I’m a massive fan of to-do lists. Mainly because of how satisfying it is to cross tasks off your list when you complete them. Practicing with purpose requires a “to-do list” of sorts, specific metrics to know when you’ve achieved your goals. Set goals that will objectively indicate whether the problem you were trying to solve is already fixed or needs more work. For instance, when I was working on efficiency, I set a metric to not drop a single argument in prelims at my first tournament.
Instead of only setting placement-based goals such as “win 1st” or “get 29 speaker points or more”, set metrics specific to analyze what you’re working on. If you’re working on improving your delivery, a metric might be “Have 3 or more ballots that compliment my delivery per tournament”. If you’re trying to speak slower, a metric might be “complete the tournament without a single ballot telling me to slow down”.
These metrics can also be set outside of tournaments. You could use these metrics when asking for feedback after practice rounds online or at your debate club. Create ways to measure if your practice has been successful or not.
Step 3. Find Ways to Isolate
When you compete in speech & debate, you might find that you go on “auto-pilot” sometimes. You might have to focus on explaining an argument, so you default to a sloppier delivery, or you focus so much on delivery that your hand gestures become unnatural. There are so many aspects to a speech and it’s hard to focus on one item. That’s the challenge to purposeful practice. The way you overcome that challenge is by finding ways to isolate what you’re trying to fix and practicing that.
I isolated efficiency by cutting down the time I had to deliver speeches when I practiced. I practiced giving three-minute 1ARs for LD rather than four-minute. If you’re working on delivery, practice a speech you already have memorized and focus on how you sound. If you’re trying to improve flowing, then watch other debate rounds and focus on how you take notes. Find ways to isolate the specific problem you’re trying to fix so you can focus on solving that issue.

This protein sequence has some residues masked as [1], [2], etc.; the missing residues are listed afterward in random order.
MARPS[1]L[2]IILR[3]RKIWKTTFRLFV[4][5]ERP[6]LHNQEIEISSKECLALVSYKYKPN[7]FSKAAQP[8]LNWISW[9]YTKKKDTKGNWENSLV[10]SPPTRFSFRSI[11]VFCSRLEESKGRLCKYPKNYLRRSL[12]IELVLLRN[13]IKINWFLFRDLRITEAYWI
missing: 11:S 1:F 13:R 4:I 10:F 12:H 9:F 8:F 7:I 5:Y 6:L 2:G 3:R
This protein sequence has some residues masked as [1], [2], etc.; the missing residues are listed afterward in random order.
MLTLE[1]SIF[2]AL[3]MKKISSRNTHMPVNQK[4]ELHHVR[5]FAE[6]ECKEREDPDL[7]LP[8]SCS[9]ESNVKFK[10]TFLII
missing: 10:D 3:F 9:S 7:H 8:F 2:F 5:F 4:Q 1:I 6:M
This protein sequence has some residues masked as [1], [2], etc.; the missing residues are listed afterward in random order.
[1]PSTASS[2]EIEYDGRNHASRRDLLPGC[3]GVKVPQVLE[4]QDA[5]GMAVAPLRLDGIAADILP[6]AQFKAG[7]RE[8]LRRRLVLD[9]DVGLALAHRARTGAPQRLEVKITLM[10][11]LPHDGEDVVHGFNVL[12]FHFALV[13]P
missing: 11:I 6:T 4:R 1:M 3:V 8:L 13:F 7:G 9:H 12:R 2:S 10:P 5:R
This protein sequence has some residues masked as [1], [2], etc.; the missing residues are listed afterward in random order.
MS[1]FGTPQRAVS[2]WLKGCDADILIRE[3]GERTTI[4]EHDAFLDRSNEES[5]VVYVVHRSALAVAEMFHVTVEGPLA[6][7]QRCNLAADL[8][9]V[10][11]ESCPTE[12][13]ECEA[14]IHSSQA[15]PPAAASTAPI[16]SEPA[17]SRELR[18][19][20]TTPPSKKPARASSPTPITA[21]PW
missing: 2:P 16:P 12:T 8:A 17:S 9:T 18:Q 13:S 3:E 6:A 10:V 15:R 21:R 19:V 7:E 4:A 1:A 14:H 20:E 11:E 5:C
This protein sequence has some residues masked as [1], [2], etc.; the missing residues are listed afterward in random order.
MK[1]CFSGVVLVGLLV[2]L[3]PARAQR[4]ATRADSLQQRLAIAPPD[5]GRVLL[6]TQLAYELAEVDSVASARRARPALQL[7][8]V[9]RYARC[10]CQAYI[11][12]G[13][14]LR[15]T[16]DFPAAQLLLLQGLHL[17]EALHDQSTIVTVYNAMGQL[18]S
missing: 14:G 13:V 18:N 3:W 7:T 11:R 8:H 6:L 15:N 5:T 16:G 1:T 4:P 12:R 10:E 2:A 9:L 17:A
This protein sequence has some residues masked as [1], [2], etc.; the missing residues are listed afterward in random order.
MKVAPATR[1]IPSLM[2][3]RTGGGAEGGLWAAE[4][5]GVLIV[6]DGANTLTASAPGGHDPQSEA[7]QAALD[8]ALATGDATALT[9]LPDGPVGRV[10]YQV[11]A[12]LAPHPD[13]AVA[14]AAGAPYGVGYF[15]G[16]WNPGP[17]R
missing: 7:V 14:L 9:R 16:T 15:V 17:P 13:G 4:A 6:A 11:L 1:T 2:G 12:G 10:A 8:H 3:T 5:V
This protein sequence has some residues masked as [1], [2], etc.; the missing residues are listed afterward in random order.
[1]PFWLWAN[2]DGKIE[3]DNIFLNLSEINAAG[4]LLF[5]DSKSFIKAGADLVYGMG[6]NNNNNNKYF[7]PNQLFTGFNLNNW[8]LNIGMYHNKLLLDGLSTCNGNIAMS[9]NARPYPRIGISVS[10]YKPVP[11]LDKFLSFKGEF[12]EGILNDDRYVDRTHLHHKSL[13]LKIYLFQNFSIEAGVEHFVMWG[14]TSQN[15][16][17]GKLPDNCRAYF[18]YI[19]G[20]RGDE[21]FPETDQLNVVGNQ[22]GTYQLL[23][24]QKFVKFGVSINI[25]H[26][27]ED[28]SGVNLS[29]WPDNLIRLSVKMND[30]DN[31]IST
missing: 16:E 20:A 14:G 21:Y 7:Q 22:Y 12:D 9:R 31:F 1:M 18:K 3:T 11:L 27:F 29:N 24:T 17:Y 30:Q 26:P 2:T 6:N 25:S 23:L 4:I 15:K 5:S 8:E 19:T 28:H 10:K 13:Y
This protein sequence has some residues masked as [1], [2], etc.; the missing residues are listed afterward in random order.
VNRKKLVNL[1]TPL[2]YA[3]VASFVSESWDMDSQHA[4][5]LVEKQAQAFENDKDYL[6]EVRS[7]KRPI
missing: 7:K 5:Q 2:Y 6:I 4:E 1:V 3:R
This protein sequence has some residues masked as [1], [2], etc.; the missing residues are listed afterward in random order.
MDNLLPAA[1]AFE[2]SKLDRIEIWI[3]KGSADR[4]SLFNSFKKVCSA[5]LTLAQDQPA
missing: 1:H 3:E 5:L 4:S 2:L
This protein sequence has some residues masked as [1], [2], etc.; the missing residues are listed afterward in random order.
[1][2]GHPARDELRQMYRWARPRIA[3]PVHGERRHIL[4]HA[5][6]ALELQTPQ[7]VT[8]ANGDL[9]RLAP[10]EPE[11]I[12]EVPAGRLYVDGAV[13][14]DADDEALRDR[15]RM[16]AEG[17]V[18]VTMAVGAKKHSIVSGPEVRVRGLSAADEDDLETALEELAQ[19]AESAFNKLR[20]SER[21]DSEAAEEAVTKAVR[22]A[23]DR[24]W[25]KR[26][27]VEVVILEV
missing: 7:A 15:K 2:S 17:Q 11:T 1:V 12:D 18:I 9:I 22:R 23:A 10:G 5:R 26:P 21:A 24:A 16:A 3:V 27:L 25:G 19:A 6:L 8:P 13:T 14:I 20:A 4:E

When you’ve done this enough, that skill will become second nature which will allow you to focus on improving other facets of your performance.
Step 4. Know When to Stop
This is critical. Even with all of these steps, it’s still technically possible to over-practice. Over-practice isn’t useful, it undermines your ability to compete. When you find yourself burning out, or getting tired of practicing to solve one specific issue, take a break. You can take a break from practice entirely as long as you set a day that you plan to start up again. Alternatively, you can take the process from the beginning and find another skill to work on so you aren’t burnt out working on one item.
Don’t practice blindly. Practice with purpose.
About the Author
Kyle Lee has competed in both Stoa and NCFCA. His accomplishments include over one hundred top-three finishes, first place on Stoa speech ranks for the 2020-2021 season, and the record for the most first places won at a single NCFCA tournament (seven firsts in one go at the 2020 Bothell WA, NCFCA Qualifier). He coaches actively through his organization Conclusive Edge. Outside of speech and debate, Kyle is an avid rock climber, holds a second-degree black belt in Karate, and enjoys writing music in his free time.